But this murder—was it to dog8) him all his life? Was he always to be burdened by his past? Was he really to confess? Never. There was only one bit of evidence left against him. The picture itself—that was evidence. He would destroy it. Why had he kept it so long? Once it had given him pleasure to watch it changing and growing old. Of late he had felt no such pleasure. It had kept him awake at night. When he had been away, he had been filled with terror lest other eyes should look upon it. It had brought melancholy across his passions. Its mere memory had marred many moments of joy. It had been like conscience to him. Yes, it had been conscience. He would destroy it.
He looked round and saw the knife that had stabbed Basil Hallward9). He had cleaned it many times, till there was no stain left upon it. It was bright, and glistened. As it had killed the painter, so it would kill the painter’s work, and all that that meant. It would kill the past, and when that was dead, he would be free. It would kill this monstrous soul-life, and without its hideous warnings, he would be at peace. He seized the thing, and stabbed the picture with it.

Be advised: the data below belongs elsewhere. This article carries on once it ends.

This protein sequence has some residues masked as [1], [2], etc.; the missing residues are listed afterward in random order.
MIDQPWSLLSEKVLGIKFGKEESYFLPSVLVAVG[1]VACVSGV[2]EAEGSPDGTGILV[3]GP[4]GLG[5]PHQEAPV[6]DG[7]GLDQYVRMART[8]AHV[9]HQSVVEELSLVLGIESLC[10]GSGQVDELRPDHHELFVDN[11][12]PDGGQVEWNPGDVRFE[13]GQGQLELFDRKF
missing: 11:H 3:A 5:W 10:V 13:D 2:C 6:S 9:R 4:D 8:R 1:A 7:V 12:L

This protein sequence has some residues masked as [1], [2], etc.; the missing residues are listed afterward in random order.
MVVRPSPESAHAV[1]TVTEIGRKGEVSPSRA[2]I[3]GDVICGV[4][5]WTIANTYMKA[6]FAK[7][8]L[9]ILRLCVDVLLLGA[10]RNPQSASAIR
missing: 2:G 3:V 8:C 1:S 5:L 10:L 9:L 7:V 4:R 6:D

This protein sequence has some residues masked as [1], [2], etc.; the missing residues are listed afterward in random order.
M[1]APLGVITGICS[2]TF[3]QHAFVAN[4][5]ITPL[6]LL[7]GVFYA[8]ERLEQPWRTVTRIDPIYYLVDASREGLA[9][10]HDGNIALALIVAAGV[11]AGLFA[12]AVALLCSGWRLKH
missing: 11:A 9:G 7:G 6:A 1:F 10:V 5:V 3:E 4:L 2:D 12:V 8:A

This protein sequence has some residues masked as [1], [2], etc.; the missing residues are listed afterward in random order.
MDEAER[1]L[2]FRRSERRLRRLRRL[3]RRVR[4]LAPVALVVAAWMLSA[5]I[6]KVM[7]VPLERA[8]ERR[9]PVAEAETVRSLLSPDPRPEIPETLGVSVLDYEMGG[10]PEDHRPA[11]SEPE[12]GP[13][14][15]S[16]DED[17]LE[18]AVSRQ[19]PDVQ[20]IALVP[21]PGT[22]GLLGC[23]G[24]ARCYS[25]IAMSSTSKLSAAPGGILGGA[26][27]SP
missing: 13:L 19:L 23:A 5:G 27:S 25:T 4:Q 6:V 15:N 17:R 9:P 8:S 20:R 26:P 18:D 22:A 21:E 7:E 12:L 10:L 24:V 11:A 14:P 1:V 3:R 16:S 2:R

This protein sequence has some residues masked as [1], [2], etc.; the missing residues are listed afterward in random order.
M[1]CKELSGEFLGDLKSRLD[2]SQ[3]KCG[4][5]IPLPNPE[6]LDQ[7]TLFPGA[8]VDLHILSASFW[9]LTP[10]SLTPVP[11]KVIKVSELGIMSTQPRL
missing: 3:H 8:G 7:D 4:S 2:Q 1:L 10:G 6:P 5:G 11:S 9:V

There was a cry heard, and a crash. The cry was so horrible in its agony that the frightened servants woke and crept out of their rooms … Old Mrs. Leaf10) was crying and wringing her hands. Francis11) was as pale as death. After about a quarter of an hour, he got the coachman and one of the footmen and crept upstairs. They knocked, but there was no reply. They called out. Everything was still. Finally, after vainly trying to force the door, they got on the roof and dropped down on to the balcony. The windows yielded easily—their bolts were old.
When they entered, they found hanging upon the wall a splendid portrait of their master as they had last seen him, in all the wonder of his exquisite youth and beauty. Lying on the floor was a dead man, in evening dress, with a knife in his heart. He was withered, wrinkled, and loathsome of visage12). It was not till they had examined the rings that they recognized who it was.
1. as of old:依旧
2. idolatrous [aI5dClEtrEs] adj. 崇拜偶像的,盲目崇拜的
3. loathe [lEuT] vt. 厌恶,憎恶
4. fling [flIN] vt. 猛投,抛,掷
5. splinter [5splIntE] n. 裂片,碎片
6. livery [5lIvErI] n.〈喻〉服装,装束
7. indignation [7IndI^5neIFEn] n. 愤慨,义愤
8. dog [dC^] vt. 跟踪,尾随
9. Basil Hallward:贝泽尔·霍尔渥德,一位画家,他是道连的朋友,小说中道连的画像即是此人所画。
10. Mrs. Leaf:黎甫夫人,道连的女管家
12. visage [5vIzIdV] n.〈书〉面貌,容貌
莎士比亚在著名的第18首十四行诗中曾经写道:“每一种美都终究会凋残零落/或见弃于机缘,或受挫于天道无常。”(And every fair from fair sometime declines/By chance or nature’s changing course untrimmed.)人无法抗拒自然的规律,明亮的眼睛变得黯淡,光洁的容颜被刻上皱纹,两鬓染上霜华,这是时间的流逝在人的生命中雕刻下的痕迹。然而,《道连·格雷的画像》却讲述了一则试图将美永存的童话。小说中,道连·格雷为了抗拒时间所具有的侵蚀性力量,为了将美丽的容颜停驻在青春最艳丽的时刻,付出了出卖灵魂的代价。